Near the end of the past winter quarter, one of the courses I’d been teaching for the classics department was taking its usual, peculiar toll. The course is titled “The World of Augustine.” It’s about St. Augustine of Hippo (A.D. 354-430), the most influential and prolific of the Church Fathers, who wrote during a tumultuous era broadly similar to our own: the dissolute century issuing in the collapse of the western Roman Empire.
In some ways, it’s my favorite course. It draws above-average students who don’t flake out under a heavy reading load: Augustine’s Confessions, the massive City of God, the treatise On Christian Doctrine, and, through most of the quarter, Peter Brown’s chunky biography of Augustine. Each student also has an assigned research project requiring further reading in one or another of Augustine’s many treatises.
Amid all this intense study, the time-honored maxim of good teaching kicks in wonderfully: if you expect a lot, you get a lot. By the third week, I start getting lucid little commentaries and startling insights in the written responses I assign for each day’s reading.
Yet, as I said, the class takes a toll, partly of the sort I had dreaded several years ago when my department chairman asked me to work up the course. I tried my best to get off the hook, but there was no course in Augustine anywhere in the university’s curriculum, and my chairman was eager for the classics department to fill the gap.
“Why me?” I recall asking. My own graduate concentration was in Greek. I had no formal training in patristics, no expertise in late antiquity, mostly zero of the formal qualifications the department would reasonably expect of anyone it might hire from outside to teach the course.
The chairman listened quietly. “Well — yeah, I’m asking a lot,” he said, “but this is still down the road a ways — you’d have two years to prepare the course. Besides, Augustine is like any other topic; it takes a certain … instinct as well as raw knowledge and training.”
I looked at him blankly before he nailed me with his clinching argument: “You’re the only Catholic in the department.”
So I spent the next two years, on a two-hour daily regimen among normal duties, preparing my course on St. Augustine and his times, reading deeper and deeper into a capacious and manly kind of Christianity, with growing dread at the prospect of teaching all this to a class of postmodern, jaded undergraduates.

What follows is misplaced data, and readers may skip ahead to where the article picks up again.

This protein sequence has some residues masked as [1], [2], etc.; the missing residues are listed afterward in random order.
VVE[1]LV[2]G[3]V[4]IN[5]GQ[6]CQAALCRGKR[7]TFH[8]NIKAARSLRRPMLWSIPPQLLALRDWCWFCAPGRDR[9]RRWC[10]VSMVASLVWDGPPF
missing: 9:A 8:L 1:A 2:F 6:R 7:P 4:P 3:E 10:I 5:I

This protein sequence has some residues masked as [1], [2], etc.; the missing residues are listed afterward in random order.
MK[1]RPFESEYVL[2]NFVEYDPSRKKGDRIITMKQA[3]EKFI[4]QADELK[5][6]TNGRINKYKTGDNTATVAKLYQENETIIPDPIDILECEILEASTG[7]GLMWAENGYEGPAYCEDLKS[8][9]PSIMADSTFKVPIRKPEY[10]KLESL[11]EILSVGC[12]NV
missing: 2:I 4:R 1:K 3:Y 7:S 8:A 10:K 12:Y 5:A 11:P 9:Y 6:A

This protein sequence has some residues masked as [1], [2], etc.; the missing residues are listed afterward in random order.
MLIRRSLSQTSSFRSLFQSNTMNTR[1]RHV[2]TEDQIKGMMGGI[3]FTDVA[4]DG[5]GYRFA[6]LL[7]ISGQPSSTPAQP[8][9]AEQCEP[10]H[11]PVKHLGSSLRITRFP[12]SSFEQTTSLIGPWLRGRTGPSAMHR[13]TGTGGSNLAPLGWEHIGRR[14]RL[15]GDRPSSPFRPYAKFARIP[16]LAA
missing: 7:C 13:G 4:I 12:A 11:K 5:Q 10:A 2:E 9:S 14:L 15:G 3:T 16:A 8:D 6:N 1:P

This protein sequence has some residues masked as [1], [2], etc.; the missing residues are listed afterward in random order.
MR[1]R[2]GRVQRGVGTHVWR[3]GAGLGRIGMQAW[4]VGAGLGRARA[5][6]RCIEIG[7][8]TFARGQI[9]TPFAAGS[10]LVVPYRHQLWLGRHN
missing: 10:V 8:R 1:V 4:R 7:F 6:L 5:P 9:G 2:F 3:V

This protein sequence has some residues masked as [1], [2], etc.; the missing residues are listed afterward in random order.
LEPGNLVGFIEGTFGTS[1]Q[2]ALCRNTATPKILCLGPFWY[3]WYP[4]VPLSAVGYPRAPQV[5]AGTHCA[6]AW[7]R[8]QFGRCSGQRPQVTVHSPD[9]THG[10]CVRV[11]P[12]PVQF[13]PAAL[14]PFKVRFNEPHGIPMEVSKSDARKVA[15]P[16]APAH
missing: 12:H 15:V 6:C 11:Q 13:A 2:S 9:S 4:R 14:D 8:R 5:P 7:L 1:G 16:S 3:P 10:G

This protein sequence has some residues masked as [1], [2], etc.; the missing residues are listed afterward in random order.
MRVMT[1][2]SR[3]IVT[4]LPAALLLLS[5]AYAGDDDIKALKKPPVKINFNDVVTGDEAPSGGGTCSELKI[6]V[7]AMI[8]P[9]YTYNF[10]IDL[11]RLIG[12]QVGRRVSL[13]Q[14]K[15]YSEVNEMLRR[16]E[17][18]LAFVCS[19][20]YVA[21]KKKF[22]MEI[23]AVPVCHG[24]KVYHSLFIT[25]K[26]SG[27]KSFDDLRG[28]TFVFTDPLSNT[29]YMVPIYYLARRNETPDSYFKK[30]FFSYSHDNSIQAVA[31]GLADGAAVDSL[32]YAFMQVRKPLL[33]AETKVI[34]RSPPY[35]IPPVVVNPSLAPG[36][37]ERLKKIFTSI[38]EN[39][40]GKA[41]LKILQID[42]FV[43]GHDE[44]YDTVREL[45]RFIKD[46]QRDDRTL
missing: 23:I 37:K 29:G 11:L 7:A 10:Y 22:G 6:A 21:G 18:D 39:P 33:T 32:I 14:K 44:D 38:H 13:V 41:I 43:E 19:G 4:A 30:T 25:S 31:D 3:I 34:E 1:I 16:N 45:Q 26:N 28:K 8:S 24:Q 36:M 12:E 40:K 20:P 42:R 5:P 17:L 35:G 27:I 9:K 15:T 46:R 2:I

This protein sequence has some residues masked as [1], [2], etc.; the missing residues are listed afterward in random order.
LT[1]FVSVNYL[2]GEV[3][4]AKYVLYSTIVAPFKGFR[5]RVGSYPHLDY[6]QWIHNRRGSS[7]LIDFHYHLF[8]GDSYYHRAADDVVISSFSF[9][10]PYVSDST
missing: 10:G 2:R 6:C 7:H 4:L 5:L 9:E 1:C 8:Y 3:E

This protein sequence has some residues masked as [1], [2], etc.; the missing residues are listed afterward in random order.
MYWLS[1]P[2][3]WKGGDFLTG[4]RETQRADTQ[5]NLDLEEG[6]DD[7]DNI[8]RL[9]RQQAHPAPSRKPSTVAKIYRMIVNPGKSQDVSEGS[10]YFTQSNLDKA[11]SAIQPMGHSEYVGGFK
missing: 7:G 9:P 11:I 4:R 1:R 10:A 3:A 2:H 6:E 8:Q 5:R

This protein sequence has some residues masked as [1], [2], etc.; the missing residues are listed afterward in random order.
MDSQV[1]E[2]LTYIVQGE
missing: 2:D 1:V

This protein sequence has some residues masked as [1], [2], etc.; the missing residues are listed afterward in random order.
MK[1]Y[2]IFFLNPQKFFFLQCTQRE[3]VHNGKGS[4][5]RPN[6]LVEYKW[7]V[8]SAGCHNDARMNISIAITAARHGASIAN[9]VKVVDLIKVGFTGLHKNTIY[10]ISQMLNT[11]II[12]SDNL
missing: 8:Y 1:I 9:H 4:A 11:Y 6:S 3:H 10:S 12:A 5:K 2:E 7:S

TRY THIS, FOR EXAMPLE, AS A QUICK taste of the Augustinian worldview: The moral order is absolute, woven into the very fabric of creation. Personal sin, therefore, is never merely a private psychological event; owing to ignorance or stupidity or an idiotized upbringing, the sinner may be subjectively without blame, but the sin itself has objective consequences that claw at the well-being of the sinner and of others around him and of still others yet to be after him.
Imagine juggling such thoughts, day after day, with a class of bright 20-year-olds marinated all their lives in a culture of moral relativism. For most of them, the course seems to be their first encounter with the feebleness of their own culture. They don’t necessarily buy into all of Augustine (predestination, anyone?), but they respect him, and they want to talk about these ideas they had never before heard of.
No doubt I should feel privileged to enjoy their alertness, but the course always takes a peculiar toll, and by the ninth week of a twelve-week quarter, I want it to be over. In the tenth week of this past quarter, I learned why.
Down in the stacks at the main library on campus, I pulled a copy of Jacques Maritain’s memoir The Peasant of the Garonne, a book I hadn’t read in years. Published early in 1966, just a few months after the close of the Second Vatican Council, Maritain’s reflections drew liberal fire in those days for bemoaning the “foolery” already evident in the wake of the Council.
Maritain, who died in 1973 at age 91, was a prominent Neo-Thomist philosopher, one of several Catholic thinkers I had cut my intellectual teeth on during my college years in the 1960s. Paging through the book, I noticed that the due slip in the back recorded a steady stream of check-out dates until 1971. Apparently, no one in the university had looked at this famous book for 32 years.
On a hunch, I looked up a few other Maritain titles. Then I got into it, and spent the next hour combing the stacks and pawing through the library’s huge collection of, to me, familiar Catholic writers: Knox, Guardini, Newman, Chesterton, Belloc, Gilson, Pieper, Benson, Dawson, Lunn, Dimnet. With few exceptions (often as not, a date when I myself had checked out the book), the due slips told the same story, again and again: a long series of check-out dates stopping, suddenly, in the late 1960s and early 1970s.
Dazed by this discovery, I sat at a reading table to gather my thoughts. How many thousands of students, I wondered, have passed through this school since 1970? Is it even mathematically probable that these worthy, well-thumbed books would suddenly, at about the same time, stop being read?
A man of faith in a godless age is hitting Americans where it hurts.
Mr. and Mrs. American Spectator Reader, let P.J. O’Rourke talk sense to your kids.
In Britain, defending your property can get you life.
The debacle of this president’s administration is both a cause and a symptom of the decline of American values. Unless Congress impeaches him, that decline will go on unchecked. An eminent jurist surveys the damage and assesses the chances for the recovery of our culture.
It won’t take long for conservatives to scratch this presidential wannabe off their 2008 scorecard.
The American Christmas, like the songs that celebrate it, makes room for everybody under the rainbow. Is that why so many people seem to be hostile to it?
Was the President done in by the economy, or by the politics of the economy?